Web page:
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Learning about the changing needs for prosthetics service provision from routinely collected digital centre management data: an exemplar study across three clinics in Cambodia

Learning about the changing needs for prosthetics service provision from routinely collected digital centre management data: an exemplar study across three clinics in Cambodia
Learning about the changing needs for prosthetics service provision from routinely collected digital centre management data: an exemplar study across three clinics in Cambodia

Background: Prosthetic service development and delivery rely on data describing population needs. These needs are context-specific, but most existing data come from high-income countries or small geographic areas, which are often not comparable. This study analysed routinely collected digital patient record data at multiple time points to provide insights into characteristics of people accessing Cambodian prosthetic services. Methods: We investigated trends in birth year, sex, year and reason for limb absence, and prosthesis type, over three decades. Then, we observed data from 2005 and 2019 indicating how the population actively accessing prosthetics services has changed. Results: Temporal trends in prosthetics service user demographics corresponded with events in Cambodia's socio-political history. The predominant historical reason for limb absence prior to 2000 was weapon trauma during and following conflict. Since 2000, this was replaced by non-communicable disease and road accidents. Transtibial remained the most prevalent amputation level but transfemoral amputation had higher incidence for people with limb loss from road accidents, and people with limb loss due to disease were older. These observations are important as both transfemoral and older-aged groups experience particular rehabilitation challenges compared to the young, transtibial group. Conclusions: The study shows how standardised, routinely collected data across multiple clinics within a country can be used to characterise prosthetics service user populations and shows significant changes over time. This indicates the need to track client characteristics and provides evidence for adapting services according to population dynamics and changes in patient need.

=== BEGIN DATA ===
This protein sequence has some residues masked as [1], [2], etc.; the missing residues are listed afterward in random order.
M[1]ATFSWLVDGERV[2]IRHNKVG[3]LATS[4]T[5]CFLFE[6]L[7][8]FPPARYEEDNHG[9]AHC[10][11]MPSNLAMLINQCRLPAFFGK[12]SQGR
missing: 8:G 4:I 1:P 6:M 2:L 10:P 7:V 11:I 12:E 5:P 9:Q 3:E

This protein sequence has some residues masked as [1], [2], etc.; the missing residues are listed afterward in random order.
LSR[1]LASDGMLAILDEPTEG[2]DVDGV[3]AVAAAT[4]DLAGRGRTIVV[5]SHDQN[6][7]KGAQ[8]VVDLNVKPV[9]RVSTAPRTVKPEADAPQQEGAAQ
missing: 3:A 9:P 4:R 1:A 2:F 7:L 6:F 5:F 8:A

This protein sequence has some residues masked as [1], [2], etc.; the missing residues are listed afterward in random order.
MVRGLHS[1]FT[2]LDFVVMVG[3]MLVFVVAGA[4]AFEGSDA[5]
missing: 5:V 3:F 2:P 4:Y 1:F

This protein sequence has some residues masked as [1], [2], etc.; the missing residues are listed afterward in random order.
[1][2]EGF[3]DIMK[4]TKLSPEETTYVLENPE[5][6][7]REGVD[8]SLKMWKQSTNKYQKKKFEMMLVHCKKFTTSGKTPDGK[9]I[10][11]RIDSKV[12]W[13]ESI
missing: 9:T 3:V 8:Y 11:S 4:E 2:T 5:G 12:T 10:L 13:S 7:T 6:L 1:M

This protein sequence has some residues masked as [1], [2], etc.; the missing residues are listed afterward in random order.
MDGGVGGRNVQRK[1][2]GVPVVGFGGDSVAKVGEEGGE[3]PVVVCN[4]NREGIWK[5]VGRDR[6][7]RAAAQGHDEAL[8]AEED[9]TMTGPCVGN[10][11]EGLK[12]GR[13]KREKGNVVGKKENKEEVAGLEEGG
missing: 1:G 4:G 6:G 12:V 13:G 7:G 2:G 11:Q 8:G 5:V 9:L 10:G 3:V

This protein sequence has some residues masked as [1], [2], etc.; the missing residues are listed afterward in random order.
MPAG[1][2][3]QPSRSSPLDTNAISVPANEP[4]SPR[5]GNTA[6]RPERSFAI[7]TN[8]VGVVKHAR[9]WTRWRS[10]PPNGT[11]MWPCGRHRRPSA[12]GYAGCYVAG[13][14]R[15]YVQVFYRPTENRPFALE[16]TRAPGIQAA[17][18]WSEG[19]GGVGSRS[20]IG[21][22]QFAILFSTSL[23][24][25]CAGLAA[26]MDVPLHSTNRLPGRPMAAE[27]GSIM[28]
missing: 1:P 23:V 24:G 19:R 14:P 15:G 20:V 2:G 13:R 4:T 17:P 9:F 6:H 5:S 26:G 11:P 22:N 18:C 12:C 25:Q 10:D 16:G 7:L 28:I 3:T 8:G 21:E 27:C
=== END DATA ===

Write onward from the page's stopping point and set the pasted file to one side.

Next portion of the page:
2047-2986
4083
Dickinson, Alexander
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Gates, Lucy
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Metcalf, Cheryl
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Owen, Charlotte
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Kheng, Sisary
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Harte, Carson
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Sam, Bunthoeun
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Simpson, Sam
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Worsley, Peter
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Ostler, Chantel, Marie
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Donovan-Hall, Maggie
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Channon, Andrew Amos
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Dickinson, Alexander
10151972-c1b5-4f7d-bc12-6482b5870cad
Gates, Lucy
bc67b8b8-110b-4358-8e1b-6f1d345bd503
Metcalf, Cheryl
09a47264-8bd5-43bd-a93e-177992c22c72
Owen, Charlotte
9ec647b5-2b91-4469-8a97-4777759ec164
Kheng, Sisary
7cc2578a-530b-4cdf-b143-c19cf7d0bbf1
Harte, Carson
5758d515-8715-452f-949e-e0164de0dcbb
Sam, Bunthoeun
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Simpson, Sam
e1d59685-e99b-4222-8b09-9b5254c7c3c1
Worsley, Peter